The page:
More than a million California residents whose health plans were cancelled under the Affordable Care Act, a.k.a. Obamacare, will not be able to keep their existing coverage, despite President Obama’s directive that insurers keep such plans available for another year.
The decision about whether to implement the president’s administrative “fix” rested with Covered California, the state’s new insurance exchange. The exchange’s board announced today that it would not allow insurers to revive plans that fell short of the ACA’s coverage mandates. Instead, California’s exchange will stay the course and continue to enroll residents into Obamacare.
Covered California made the best decision for consumers by supporting the success of our new health insurance marketplace,” said Patrick Johnston, President and CEO of the California Association of Health Plans. “Today’s decision comes with a renewed effort to ease the transition process for consumers in the form of a five-step action plan focusing on extending deadlines and increasing enrollment assistance.”
The decision will undoubtedly disappoint California residents who liked their previous coverage and had hoped they could keep their nonconforming plans for another year. The announcement also drew the consternation of state Insurance Commissioner Dave Jones, who previously expressed support for President Obama’s directive.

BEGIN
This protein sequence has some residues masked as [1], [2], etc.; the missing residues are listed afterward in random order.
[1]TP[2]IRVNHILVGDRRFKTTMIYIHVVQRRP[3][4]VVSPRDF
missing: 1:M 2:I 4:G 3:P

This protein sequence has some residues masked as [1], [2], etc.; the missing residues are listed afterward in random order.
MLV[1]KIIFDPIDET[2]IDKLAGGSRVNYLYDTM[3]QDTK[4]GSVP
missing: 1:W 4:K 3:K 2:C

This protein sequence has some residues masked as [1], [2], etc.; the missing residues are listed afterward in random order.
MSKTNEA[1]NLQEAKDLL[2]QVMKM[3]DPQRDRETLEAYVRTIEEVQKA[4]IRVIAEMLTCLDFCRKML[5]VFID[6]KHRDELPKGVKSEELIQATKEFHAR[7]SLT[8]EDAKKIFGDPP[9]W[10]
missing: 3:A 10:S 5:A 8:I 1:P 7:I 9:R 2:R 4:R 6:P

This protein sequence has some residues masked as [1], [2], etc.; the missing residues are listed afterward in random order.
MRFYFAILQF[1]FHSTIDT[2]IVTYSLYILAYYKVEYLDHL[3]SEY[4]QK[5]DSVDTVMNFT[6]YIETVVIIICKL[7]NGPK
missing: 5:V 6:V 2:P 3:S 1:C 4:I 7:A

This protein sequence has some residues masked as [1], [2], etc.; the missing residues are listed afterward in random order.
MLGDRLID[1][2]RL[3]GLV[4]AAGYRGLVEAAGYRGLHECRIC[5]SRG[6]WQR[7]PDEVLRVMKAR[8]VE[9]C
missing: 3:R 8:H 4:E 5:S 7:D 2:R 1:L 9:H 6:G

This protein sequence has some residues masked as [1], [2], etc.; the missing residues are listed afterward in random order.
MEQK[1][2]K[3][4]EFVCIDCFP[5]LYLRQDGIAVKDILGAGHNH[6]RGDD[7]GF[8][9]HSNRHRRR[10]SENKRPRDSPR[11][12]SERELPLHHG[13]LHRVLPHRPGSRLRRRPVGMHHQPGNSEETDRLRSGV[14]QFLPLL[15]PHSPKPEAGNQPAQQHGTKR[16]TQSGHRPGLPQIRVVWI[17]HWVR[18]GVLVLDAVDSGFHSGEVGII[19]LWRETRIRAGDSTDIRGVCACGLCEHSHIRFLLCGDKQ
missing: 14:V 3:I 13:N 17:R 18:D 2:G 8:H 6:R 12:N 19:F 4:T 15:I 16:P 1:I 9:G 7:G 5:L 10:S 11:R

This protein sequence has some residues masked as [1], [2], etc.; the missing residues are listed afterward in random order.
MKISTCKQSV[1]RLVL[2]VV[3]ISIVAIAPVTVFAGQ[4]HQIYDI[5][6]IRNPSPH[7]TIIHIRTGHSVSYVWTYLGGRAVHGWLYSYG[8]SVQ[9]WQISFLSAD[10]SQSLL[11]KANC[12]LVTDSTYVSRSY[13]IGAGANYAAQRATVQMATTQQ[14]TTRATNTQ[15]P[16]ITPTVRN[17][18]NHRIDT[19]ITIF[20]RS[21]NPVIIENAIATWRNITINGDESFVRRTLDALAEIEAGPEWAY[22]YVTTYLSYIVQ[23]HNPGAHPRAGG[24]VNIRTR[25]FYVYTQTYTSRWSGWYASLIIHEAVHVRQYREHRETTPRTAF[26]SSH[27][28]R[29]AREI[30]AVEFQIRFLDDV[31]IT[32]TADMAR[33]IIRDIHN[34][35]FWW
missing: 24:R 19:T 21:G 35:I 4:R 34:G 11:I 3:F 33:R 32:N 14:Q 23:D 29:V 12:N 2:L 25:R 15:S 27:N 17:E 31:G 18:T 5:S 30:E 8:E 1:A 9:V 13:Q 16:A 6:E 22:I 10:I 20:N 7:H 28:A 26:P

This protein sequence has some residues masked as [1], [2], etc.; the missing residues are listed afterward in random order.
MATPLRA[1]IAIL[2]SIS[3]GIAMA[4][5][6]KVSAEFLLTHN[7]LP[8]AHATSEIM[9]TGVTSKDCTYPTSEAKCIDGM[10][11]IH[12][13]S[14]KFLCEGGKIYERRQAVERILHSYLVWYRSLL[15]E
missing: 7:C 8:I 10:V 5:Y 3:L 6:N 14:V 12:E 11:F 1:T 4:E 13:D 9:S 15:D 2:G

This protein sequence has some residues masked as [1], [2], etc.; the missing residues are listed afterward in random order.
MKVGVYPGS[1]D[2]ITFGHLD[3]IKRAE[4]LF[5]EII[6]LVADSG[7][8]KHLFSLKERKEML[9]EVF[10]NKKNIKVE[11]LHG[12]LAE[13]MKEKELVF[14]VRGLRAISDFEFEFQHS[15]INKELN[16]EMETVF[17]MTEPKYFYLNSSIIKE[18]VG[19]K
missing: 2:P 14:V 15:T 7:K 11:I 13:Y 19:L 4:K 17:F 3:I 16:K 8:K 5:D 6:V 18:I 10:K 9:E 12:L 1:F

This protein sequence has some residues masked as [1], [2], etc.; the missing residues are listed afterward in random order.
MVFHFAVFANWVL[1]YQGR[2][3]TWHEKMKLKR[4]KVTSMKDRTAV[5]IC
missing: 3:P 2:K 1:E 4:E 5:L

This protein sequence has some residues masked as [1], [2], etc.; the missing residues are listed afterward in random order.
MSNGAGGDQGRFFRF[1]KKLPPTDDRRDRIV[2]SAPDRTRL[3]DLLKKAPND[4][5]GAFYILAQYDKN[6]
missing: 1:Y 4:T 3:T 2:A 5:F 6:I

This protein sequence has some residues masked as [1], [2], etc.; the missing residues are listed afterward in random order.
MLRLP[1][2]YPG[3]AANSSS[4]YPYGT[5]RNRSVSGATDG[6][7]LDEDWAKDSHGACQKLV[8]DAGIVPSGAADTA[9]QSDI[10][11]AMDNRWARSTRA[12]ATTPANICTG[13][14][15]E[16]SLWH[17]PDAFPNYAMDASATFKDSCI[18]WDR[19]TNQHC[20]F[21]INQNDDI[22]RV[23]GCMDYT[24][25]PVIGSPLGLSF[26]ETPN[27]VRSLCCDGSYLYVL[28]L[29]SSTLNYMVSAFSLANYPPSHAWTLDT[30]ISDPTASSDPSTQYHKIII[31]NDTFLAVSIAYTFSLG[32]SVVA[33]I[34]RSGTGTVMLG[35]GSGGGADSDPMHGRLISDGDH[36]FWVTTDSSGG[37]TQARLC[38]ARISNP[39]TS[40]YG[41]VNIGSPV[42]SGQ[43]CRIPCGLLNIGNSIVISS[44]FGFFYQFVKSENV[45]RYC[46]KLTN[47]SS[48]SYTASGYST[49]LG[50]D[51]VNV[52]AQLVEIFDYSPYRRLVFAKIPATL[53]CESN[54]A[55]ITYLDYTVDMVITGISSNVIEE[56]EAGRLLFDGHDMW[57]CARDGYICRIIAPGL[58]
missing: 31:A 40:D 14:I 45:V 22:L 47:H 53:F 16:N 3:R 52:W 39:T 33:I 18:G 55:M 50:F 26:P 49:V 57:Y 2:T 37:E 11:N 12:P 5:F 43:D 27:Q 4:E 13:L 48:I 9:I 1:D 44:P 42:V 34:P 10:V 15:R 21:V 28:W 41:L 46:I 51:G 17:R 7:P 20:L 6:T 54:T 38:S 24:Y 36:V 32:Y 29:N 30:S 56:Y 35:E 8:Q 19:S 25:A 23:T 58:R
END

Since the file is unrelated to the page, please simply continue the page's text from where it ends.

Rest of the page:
Covered California rejected what President Obama and I asked for – that individual policyholders be allowed to keep their existing health insurance through all of 2014. Covered California’s decision denies Californians the same opportunity health insurers are giving to its small business customers who are being allowed to renew current policies throughout 2014.”
The board’s decision, however, does not come as a surprise. Allowing nonconforming policies to continue for another year poses a risk to Obamacare’s financial viability as the move could prevent young, healthy individuals from participating in the new exchanges. A risk pool disproportionately made up of previously hard-to-insure participants could cause premiums to soar.
We will watch the developments and keep you informed.